List(s) this item appears in: New Additions May-June 2019
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069.094 109 04 Q7 (Browse shelf) Available 59599
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Includes bibliographical references (pages 269-284) and index.

Timeline: Major events around the Second World War and the home front -- Part I. 1918-1939 : between the wars -- Between the wars : museums and cultural politics -- Charting progress : the Markham Report -- Museums before the war : the context for reform -- Part II. 1939-1940 : at the start of the war -- Confronting conflict : collections, closings and openings -- As war begins : from propaganda to recognition -- Part III. 1941-1944 : during wartime -- State support : the Council for the Encouragement of Music and the Arts (CEMA) -- Temples to the arts -- Planning for peacetime -- Reflections on wartime practice -- Community engagement, education and exhibitions -- Audiences in wartime -- Memory and identity -- Museum staff and the war -- Part V. 1944-1949 : the aftermath of the war -- A national museum service : the final bid -- The post-war decades : museums in the aftermath of war -- Part VI. 1950-1964 : from austerity to reconstruction -- Towards a regional service -- Conclusions: Museums forget their past -- Appendix: Primary sources.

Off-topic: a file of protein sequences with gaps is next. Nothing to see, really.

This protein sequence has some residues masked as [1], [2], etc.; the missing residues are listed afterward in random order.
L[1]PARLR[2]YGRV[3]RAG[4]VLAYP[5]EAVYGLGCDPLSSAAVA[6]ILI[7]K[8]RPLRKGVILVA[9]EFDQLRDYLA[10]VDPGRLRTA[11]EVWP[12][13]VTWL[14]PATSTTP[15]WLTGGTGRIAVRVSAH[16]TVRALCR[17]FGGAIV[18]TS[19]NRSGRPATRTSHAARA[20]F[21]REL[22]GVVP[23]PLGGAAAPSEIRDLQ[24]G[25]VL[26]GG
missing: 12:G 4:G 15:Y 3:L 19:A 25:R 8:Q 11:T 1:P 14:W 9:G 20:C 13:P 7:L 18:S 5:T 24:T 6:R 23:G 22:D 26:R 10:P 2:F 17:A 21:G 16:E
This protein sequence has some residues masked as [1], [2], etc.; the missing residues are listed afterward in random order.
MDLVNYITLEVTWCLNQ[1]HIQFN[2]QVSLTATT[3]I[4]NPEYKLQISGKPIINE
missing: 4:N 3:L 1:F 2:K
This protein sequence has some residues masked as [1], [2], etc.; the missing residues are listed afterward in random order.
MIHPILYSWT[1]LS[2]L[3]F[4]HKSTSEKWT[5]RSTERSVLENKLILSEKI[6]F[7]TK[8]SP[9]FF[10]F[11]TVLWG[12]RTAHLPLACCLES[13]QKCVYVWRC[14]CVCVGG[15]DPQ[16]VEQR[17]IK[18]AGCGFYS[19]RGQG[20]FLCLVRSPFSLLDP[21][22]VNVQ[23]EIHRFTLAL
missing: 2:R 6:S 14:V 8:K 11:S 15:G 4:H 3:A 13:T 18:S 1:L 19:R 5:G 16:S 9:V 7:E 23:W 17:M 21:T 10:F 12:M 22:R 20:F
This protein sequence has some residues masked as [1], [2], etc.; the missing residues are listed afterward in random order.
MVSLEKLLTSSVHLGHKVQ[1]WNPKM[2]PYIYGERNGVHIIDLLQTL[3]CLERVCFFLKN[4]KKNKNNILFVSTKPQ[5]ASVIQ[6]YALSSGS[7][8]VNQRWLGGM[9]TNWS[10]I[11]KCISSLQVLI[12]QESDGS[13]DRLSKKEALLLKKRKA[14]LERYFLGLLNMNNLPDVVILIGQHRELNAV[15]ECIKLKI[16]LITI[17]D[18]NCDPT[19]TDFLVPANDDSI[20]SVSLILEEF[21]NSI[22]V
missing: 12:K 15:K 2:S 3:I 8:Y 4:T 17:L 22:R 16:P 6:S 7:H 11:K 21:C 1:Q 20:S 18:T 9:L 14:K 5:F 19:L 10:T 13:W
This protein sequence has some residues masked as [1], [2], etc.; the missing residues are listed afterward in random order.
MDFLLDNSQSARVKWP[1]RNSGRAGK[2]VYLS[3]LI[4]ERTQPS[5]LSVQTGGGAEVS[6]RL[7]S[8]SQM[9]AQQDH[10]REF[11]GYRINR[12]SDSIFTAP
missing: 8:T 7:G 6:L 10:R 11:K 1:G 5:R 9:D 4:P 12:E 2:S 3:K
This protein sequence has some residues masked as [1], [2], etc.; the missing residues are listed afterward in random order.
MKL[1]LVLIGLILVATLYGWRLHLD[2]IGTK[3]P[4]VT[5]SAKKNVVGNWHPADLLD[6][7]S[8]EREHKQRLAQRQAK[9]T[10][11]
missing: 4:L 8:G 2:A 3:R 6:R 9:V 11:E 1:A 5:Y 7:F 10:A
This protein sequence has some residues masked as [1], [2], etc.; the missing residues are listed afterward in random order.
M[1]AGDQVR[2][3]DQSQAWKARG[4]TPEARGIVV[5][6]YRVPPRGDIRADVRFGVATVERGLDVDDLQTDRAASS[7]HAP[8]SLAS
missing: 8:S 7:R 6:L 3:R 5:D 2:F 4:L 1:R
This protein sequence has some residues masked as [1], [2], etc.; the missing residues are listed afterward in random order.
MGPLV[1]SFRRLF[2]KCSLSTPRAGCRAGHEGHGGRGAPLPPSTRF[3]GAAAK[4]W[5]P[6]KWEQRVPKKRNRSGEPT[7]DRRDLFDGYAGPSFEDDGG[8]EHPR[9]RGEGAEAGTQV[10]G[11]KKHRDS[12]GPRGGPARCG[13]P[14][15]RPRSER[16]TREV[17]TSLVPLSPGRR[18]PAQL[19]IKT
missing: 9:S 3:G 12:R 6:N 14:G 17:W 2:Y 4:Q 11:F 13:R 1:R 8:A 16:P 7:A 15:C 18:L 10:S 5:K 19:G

"Exploring the role of museums, galleries and curators during the upheaval of the Second World War, this book challenges the accepted view of a hiatus in museum services during the conflict and its immediate aftermath. Instead it argues that new thinking in the 1930s was realised in a number of promising initiatives during the war only to fail during the fragmented post-war recovery. Based on new research including interviews with retired museum staff, letters, diaries, museum archives and government records, this study reveals a complex picture of both innovation and inertia. At the outbreak of war precious objects were stored away and staff numbers reduced, but although many museums were closed, others successfully campaigned to remain open. By providing innovative modern exhibitions and education initiatives they became popular and valued venues for the public. After the war, however, museums returned to their more traditional, collections-centred approach and failed to negotiate the public funding needed for reconstruction based on this narrower view of their role. Hence, in the longer term, the destruction and economic and social consequences of the conflict served to delay aspirations for reconstruction until the 1960s. Through this lens, the history of the museum in the mid-twentieth century appears as one shaped by the effects of war but equally determined by the input of curators, audiences and the state. The museum thus emerges not as an isolated institution concerned only with presenting the past but as a product of the changing conflicts and cultures within society"--Provided by publisher.